Credit flexibilty program to include out-of-school achievements

Ellen Duffer | Associate Editor

Students will be able to earn high school credit outside of the classroom through alternate and innovative methods by the beginning of next school year. Due to the implementation of Ohio’s Senate Bill 311, which altered graduation requirements and provisions for earning course credit, Mason City Schools is in the process of designing a plan under which students can apply to have varying experiences accepted as transcript-ready credit.

Currently, high school students are able to acquire Carnegie Units of credit, created in 1909, which allot credit based on time spent in the classroom. According to Principal Mindy McCarty-Stewart, this measurement is not applicable to 21st century students.

“[Senate Bill 311] raised the graduation requirements for high schools in hope that students will be able to meet the demands of a global society,” McCarty-Stewart said. “[As] part of that, we have to adopt a plan that allows our students to achieve credit through flexible options. With the changes in education, really, seat time does not equate to learning – there [are] other avenues to get that.”

McCarty-Stewart said the plan should be ready for presentation to Mason’s Board of Education by December. It will incorporate the ability of students to earn credit through a myriad of activities that will be indistinguishable from traditional courses on transcripts and will outline the procedure for translating activity results into credits. According to McCarty-Stewart, this process may involve presenting projects to a board that will assign grades for credit.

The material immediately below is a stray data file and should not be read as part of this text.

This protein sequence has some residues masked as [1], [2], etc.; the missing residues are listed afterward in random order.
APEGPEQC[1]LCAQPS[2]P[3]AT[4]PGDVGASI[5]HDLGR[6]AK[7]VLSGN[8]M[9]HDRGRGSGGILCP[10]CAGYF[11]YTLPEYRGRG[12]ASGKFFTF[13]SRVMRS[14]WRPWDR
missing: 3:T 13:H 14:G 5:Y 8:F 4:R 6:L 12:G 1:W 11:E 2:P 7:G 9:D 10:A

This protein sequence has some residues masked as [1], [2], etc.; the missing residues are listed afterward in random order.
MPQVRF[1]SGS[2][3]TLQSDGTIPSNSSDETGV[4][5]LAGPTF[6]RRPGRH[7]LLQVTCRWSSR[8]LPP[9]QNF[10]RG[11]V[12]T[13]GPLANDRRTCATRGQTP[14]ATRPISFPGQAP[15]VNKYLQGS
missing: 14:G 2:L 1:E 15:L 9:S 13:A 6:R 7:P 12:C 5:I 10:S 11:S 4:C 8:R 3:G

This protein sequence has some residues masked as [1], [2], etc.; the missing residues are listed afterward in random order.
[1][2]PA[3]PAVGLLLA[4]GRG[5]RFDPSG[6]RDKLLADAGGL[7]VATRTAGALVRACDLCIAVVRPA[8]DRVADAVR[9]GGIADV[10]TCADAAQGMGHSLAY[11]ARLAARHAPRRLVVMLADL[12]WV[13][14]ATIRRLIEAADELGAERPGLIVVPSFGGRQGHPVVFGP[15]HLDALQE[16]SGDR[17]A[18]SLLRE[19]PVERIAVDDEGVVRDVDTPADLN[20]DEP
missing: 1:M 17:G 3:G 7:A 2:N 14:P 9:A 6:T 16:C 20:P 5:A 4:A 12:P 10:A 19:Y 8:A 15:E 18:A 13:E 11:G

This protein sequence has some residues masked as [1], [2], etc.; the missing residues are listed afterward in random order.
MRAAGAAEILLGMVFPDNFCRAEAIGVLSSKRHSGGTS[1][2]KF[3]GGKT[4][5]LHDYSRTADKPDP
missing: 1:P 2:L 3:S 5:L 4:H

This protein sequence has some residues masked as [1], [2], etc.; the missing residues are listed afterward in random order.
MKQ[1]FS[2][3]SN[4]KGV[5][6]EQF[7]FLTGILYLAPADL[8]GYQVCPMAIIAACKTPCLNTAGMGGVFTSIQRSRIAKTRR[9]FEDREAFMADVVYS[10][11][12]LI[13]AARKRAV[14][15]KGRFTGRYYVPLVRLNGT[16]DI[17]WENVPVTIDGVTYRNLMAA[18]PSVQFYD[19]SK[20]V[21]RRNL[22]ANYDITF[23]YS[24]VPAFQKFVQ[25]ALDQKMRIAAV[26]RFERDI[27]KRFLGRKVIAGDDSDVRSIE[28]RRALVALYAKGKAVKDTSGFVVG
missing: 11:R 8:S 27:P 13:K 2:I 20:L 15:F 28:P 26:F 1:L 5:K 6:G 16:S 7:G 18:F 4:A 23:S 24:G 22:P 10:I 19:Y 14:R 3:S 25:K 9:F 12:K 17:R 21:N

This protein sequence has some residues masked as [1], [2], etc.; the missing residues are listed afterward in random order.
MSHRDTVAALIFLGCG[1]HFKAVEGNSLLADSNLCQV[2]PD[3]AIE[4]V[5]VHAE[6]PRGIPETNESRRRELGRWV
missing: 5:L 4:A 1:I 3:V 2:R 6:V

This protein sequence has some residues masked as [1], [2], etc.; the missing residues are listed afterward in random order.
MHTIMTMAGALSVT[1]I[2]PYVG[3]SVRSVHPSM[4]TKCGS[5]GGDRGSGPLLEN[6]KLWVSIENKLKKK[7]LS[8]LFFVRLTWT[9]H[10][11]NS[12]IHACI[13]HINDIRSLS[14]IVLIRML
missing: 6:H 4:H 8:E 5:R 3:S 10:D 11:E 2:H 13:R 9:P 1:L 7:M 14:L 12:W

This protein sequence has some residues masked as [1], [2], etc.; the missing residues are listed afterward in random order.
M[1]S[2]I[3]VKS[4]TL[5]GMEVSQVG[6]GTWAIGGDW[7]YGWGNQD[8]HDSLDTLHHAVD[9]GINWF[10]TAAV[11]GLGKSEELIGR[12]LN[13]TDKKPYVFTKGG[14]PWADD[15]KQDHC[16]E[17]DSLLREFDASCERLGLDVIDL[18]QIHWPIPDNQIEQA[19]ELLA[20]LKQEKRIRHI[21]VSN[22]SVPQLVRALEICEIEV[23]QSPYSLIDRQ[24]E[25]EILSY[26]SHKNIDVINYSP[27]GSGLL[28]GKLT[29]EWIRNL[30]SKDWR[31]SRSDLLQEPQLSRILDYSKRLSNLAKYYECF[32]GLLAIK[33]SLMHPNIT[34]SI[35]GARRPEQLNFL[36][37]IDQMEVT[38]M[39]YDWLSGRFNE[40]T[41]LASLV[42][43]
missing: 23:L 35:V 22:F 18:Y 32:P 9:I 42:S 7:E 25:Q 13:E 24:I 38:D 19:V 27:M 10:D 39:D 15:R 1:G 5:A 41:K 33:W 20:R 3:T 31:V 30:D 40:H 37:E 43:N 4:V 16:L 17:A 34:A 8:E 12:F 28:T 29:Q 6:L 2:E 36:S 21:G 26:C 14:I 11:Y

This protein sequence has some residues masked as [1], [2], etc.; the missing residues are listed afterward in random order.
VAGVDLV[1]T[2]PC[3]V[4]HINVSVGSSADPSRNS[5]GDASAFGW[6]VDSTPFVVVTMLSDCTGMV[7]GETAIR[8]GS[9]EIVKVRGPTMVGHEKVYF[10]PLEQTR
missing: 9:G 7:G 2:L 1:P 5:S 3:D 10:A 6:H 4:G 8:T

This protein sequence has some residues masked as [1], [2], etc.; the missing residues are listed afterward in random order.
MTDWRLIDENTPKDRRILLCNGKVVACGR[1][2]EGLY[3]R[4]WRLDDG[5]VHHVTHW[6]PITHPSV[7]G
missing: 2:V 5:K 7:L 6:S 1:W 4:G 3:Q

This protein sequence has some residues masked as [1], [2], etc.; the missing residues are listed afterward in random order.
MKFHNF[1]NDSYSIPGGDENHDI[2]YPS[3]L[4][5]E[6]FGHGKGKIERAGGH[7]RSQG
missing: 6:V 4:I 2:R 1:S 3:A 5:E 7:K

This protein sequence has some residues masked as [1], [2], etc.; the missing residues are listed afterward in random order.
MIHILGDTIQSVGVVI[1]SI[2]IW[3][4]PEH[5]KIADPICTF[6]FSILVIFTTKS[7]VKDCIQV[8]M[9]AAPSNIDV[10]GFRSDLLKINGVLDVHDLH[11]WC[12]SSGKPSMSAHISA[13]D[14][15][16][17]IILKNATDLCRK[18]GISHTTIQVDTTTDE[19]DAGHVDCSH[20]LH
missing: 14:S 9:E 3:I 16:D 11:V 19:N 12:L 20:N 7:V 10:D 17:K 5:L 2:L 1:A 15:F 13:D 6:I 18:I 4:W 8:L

“We have to make sure that the policy states that students can earn credit through completing coursework, which is currently how we exist, and/or testing out or demonstrating mastery of course content or pursuing one or more educational options, which could be, for example: educational travel, independent study, internships, music, arts, after school programs [or] community service,” McCarty-Stewart said. “It’s just very open-ended.”

Because credit under this new plan could be achieved during off-school hours, like winter and summer breaks, students could meet graduation requirements more quickly than those just utilizing the Carnegie Unit of credit.

“We can’t limit the number of courses a student can take,” McCarty-Stewart said. “It very well could excel the amount of time a student is in high school. More than likely, [students could graduate early].”